Mixing Tips For Techno & Bass
Right, I’m sure you’ve heard enough about the history of Techno and Bass. “How do you go about mixing these?”, I hear you say.
As I’ve said, Bass music is a lot more unpredictable. It doesn't follow the same rules of what makes a good Techno set - Techno is a bit more structured and easier to follow. Nonetheless, here are a few Bass and Techno mixing techniques that should help you on your way to mastering both genres:
Avoid clashing melodies – Occasionally in Bass and Techno DJing, you’ll come across tracks that have a lead melody or synth lines. If you’re playing a track with a melody, try and avoid mixing in a track that also has a melody. If they’re in a different key, you may find it sounds out of tune.
Aside from that, two melodies fighting for the same space in a mix can sound way too busy – even if they are in the same key. It might be best to find an area of the track where the melody stops in one of them, if you’re looking to bring in another.
Keep energy levels consistent – Most tracks will have a breakdown. Be cautious of this when bringing in a track, you don’t want every transition to play the entire breakdown. If you’re in a club and every couple of minutes you have to stop dancing to wait for the bass/drums to come back in, it can really kill the vibe.
Maybe try looping a high-energy section of a track during the breakdown of the track you’re mixing in to ensure there aren’t dips in energy. That’s not to say you should never do it! Every now and then it’s great to dip the energy for 30 seconds or so to give your listeners a breather. Just do so in moderation.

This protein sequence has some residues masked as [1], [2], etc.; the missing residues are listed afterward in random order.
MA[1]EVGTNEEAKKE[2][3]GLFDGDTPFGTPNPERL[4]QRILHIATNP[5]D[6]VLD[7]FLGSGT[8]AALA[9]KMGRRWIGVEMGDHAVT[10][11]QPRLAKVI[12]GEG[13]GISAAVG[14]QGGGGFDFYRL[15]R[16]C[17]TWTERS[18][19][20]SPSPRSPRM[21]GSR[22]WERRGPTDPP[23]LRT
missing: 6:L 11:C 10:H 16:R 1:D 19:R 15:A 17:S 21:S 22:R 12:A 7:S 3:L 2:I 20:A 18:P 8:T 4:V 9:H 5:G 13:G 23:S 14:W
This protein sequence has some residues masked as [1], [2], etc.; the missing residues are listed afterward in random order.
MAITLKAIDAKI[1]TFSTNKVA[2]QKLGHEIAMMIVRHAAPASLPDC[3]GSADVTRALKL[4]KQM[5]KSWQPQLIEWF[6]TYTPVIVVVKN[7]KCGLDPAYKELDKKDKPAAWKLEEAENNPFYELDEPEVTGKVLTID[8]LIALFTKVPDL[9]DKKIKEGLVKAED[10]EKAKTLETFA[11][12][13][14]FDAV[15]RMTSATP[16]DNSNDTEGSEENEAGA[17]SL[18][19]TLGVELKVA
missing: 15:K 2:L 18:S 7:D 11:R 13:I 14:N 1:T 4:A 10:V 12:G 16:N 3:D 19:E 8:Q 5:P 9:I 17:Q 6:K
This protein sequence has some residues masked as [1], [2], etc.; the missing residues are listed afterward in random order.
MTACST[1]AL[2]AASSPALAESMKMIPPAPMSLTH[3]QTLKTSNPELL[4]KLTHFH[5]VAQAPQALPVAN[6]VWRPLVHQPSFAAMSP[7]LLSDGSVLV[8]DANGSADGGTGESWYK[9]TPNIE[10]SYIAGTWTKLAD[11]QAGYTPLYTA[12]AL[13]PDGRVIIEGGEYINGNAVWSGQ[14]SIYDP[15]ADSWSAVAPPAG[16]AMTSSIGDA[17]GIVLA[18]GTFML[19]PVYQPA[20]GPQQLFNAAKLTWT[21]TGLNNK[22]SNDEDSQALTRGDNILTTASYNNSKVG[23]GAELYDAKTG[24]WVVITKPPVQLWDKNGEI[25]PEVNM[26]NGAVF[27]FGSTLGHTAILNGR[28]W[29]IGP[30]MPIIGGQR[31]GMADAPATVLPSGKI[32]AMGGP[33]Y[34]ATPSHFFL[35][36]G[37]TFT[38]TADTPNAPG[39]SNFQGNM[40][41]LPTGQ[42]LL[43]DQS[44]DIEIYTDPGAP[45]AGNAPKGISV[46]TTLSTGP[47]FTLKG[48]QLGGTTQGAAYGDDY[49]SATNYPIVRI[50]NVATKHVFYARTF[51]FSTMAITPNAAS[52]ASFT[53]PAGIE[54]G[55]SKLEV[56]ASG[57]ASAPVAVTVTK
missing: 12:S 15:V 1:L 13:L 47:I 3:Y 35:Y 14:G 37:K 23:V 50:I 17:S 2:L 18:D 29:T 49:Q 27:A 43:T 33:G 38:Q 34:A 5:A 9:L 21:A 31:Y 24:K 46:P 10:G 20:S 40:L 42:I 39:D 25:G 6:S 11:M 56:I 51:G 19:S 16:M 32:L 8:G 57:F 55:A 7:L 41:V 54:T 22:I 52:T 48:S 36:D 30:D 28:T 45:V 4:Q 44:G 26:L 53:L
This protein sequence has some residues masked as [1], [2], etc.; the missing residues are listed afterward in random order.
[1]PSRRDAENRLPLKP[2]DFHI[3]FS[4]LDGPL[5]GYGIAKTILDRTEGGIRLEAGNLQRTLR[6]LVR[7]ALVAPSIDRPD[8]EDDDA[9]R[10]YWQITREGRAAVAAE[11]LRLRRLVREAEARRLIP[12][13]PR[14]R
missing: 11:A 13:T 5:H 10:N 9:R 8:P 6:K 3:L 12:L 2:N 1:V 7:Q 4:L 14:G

Don’t overdo it with the effects – One mistake a lot of DJs make when mixing, is showing off their skills with the effects. You have to remember, the main reason a DJ is there is to play music – not necessarily be noticed for it.
Think of your mix as one long track. The idea is to get your listener from the beginning to the end without them noticing any transitions. Of course, as you become more advanced, you’ll discover interesting transitions and ways to get the crowd oohing in awe of your performance. But when you’re starting out, keep it simple. Master how to beatmatch, tune selection and take into consideration the key points I made above, and you’ll find that you won’t need to use too many effects to polish your mix.
Always remember that the basics of mixing Techno and Bass are underpinned by the same skills necessary for mixing almost every other genre. No matter what you're playing in your DJ mix, it's essential that you know how to DJ technically - otherwise your mix isn't going to sound good no matter how good your track selection is.
To practice DJing, you can book one of Pirate’s DJ studios and pay per hour across the UK, US and Germany. Each of Pirate’s studios come with industry standard Pioneer DJ equipment.